Farmers want to know if they will have soybean seed to plant this spring. The good news is that most seed industry insiders believe there will be adequate supplies of good-quality soybean seed for planting this spring, especially across the heart of the Corn Belt.
Ordering soybean seed these days is somewhat like buying a new pickup truck. You’ve got to do more than just specify the variety. Do you want your soybeans treated? If so, what do you want them treated with? Do you want a company’s deluxe treatment option?
Soybean diseases that max out in a cool, wet year thrived in 2009. Even farmers with 30-inch soybean rows battled white mold, and that’s not supposed to happen. However, the disease challenges you face in soybeans in 2010 could be different.
Much like car buying, seed purchasing has gotten a lot more complex. After picking a model, there’s a host of options one can add to personalize it to his or her liking.
A yield-robbing disease, soybean sudden death syndrome is widespread in Iowa this summer. Severely infested soybean fields can be seen to some extent in every region of the state in 2010. This year has had one of the worst epidemics of SDS since the disease was found in Iowa in 1994.
In 2010, Minnesota farmers and researchers found soybean sudden death syndrome in 14 new counties, bringing the total number of confirmed counties with SDS up to 37.
In getting ready for soybean planting in 2011, there are many factors to consider. In my experience, preparing for what the weather will likely be is probably the greatest challenge of all, as each year is different. Different growing conditions trigger different pathogens that affect germination and early growth of soybeans.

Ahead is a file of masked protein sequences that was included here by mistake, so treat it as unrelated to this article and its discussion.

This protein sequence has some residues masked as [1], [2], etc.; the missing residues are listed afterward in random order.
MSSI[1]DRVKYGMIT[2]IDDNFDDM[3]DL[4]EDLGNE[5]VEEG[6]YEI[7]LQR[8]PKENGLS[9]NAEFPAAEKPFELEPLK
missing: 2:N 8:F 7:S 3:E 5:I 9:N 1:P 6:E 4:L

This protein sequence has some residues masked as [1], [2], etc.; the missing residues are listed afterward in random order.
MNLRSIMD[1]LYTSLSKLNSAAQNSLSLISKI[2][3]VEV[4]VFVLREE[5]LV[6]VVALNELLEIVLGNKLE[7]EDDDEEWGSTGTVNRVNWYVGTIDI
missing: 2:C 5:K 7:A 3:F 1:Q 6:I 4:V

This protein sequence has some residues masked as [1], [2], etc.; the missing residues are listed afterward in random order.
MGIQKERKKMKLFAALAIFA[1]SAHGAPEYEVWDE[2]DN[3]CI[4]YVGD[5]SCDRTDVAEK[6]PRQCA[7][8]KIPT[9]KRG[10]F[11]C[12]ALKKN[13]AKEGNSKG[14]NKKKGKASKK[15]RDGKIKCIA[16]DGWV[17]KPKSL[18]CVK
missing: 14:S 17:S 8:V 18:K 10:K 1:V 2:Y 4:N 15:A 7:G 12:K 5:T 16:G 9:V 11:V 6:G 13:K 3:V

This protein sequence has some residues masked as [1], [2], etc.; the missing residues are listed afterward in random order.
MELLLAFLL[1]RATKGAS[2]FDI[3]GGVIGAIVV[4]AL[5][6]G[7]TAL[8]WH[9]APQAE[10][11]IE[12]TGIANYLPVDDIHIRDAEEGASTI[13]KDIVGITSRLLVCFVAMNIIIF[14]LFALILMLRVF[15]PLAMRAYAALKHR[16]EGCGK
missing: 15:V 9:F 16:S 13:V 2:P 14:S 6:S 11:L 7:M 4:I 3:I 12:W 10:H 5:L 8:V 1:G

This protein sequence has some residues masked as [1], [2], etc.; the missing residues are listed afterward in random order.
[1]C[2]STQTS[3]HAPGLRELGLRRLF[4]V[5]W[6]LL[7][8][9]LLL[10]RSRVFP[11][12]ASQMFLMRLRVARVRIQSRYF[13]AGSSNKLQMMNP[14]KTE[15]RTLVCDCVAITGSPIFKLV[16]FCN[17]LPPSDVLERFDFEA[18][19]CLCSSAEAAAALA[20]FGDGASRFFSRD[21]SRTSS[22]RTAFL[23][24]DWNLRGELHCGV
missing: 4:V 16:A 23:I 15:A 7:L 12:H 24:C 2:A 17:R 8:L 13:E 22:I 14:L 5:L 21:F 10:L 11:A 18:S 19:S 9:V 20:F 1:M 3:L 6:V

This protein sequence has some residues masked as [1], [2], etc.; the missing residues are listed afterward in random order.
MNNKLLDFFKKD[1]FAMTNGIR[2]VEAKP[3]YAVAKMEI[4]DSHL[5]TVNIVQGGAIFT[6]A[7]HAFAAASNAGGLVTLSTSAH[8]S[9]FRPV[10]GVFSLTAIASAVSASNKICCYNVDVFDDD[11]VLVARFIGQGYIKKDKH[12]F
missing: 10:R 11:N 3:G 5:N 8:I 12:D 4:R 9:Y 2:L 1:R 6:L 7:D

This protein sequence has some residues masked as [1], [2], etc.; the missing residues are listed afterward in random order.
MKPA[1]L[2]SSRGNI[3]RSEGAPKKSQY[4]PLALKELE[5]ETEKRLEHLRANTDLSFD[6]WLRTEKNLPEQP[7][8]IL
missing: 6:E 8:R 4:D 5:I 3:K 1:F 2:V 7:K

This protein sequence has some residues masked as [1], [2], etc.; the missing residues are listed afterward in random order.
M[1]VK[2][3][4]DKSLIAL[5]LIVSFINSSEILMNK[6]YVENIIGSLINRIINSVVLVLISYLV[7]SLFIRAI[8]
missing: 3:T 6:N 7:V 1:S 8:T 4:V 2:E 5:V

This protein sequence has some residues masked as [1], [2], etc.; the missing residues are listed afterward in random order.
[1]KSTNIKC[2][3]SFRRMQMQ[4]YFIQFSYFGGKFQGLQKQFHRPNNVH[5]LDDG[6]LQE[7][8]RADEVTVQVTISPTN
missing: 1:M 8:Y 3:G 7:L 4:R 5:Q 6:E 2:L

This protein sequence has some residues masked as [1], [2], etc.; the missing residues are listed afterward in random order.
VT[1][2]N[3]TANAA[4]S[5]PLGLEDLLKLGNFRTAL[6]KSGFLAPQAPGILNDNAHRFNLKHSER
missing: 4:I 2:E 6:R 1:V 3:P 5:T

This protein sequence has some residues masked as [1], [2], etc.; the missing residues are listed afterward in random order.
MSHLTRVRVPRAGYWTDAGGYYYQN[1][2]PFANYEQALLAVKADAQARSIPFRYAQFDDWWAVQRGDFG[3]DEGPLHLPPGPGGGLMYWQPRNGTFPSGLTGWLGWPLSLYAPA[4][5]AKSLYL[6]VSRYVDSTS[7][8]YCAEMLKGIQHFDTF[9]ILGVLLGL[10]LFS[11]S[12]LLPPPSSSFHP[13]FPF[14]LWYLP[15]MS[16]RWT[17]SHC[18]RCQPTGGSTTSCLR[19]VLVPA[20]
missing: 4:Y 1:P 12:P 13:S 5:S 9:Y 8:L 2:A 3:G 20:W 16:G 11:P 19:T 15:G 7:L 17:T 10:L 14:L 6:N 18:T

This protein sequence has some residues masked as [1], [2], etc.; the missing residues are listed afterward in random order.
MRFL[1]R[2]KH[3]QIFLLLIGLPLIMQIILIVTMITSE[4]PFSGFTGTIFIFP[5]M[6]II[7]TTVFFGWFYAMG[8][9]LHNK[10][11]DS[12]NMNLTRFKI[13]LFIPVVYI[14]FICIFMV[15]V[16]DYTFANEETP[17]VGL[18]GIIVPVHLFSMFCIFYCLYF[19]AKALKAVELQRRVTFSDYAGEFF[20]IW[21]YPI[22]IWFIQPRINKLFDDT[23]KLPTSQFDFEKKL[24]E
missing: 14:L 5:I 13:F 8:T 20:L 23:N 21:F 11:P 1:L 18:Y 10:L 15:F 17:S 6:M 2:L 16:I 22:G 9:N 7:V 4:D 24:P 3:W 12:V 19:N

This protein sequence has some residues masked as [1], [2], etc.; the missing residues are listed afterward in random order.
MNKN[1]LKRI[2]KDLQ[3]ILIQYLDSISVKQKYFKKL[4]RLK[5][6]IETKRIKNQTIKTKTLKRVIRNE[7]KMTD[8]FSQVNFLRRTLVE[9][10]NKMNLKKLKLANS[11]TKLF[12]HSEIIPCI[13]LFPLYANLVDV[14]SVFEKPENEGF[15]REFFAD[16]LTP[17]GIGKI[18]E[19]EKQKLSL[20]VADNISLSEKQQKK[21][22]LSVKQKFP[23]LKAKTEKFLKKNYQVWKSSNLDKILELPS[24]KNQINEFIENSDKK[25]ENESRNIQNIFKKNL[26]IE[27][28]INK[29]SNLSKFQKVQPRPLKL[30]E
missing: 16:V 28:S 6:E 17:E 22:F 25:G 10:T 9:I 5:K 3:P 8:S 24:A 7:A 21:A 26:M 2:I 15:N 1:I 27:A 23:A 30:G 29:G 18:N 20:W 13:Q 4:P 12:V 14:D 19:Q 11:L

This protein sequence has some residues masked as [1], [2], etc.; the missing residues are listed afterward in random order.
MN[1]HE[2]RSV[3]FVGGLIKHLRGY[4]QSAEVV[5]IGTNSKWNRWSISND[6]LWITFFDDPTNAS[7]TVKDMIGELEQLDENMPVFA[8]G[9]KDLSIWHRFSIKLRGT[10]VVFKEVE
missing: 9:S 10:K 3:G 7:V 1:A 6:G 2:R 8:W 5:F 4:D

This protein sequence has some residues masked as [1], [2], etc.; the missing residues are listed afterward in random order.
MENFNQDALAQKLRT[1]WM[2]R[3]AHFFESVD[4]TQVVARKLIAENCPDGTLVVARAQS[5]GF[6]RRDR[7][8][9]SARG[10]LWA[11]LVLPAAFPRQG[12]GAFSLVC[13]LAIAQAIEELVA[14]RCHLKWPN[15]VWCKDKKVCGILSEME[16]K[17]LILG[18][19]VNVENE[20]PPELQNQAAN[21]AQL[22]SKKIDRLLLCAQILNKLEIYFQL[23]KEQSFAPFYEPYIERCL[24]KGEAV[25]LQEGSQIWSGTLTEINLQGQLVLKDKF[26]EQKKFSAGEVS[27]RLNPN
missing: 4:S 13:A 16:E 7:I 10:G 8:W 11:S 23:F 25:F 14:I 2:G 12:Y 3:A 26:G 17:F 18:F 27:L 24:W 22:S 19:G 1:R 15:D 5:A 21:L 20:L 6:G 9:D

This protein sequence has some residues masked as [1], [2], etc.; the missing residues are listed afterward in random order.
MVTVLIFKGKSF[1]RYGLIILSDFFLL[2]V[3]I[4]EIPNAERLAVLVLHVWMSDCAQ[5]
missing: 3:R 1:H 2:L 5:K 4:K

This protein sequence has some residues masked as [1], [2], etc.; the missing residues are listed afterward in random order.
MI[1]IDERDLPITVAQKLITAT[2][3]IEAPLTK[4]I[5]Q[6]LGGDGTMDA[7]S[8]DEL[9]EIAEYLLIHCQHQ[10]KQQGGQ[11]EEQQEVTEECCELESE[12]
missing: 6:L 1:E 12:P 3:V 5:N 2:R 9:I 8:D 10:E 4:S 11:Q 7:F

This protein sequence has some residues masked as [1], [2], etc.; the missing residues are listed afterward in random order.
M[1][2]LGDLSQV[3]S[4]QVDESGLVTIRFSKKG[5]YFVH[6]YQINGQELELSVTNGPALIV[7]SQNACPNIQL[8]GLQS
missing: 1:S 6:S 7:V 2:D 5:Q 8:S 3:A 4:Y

Cotton root rot has been a nemesis to cotton more than 100 years. Now researchers are combining even more muscle aiming to stop the dreaded disease.
So far, planting and growing conditions in 2011 here in southern Iowa have been far more favorable than those we encountered during the 2010 planting season. It was nice to see dust rolling behind planters rather than mud. Soybeans emerged in less than a week with soil temperatures in the mid-60s.
Diseases such as collar rot, Rhizoctonia, pythium and target spot will ruin transplants unless controlled. Target spot is of particular concern, because most growers just deal with the disease the best they can, says Stephen Barts, an Extension agent in Pittsylvania County, Va., adding that for target spot control, there is good news. In 2012, growers can apply Quadris in the greenhouse.
After an extremely wet winter and early spring in the Southwest, even dryland wheat looked strong in much of Texas as harvest approached.
While it’s difficult to say exactly what diseases will be prevalent in Nebraska soybean fields in the upcoming growing season, University of Nebraska Extension plant pathologist, Loren Giesler, has the inside track on potential diseases to look for.
Better peanuts may be coming soon to the Southwest, thanks to collaborative work in Oklahoma.
Many of us carefully select corn hybrids and soybean varieties, but choose alfalfa varieties based on price, marketer, etc., rather than performance. Yet, the differences among alfalfa varieties are at least as great as those of corn and soybeans.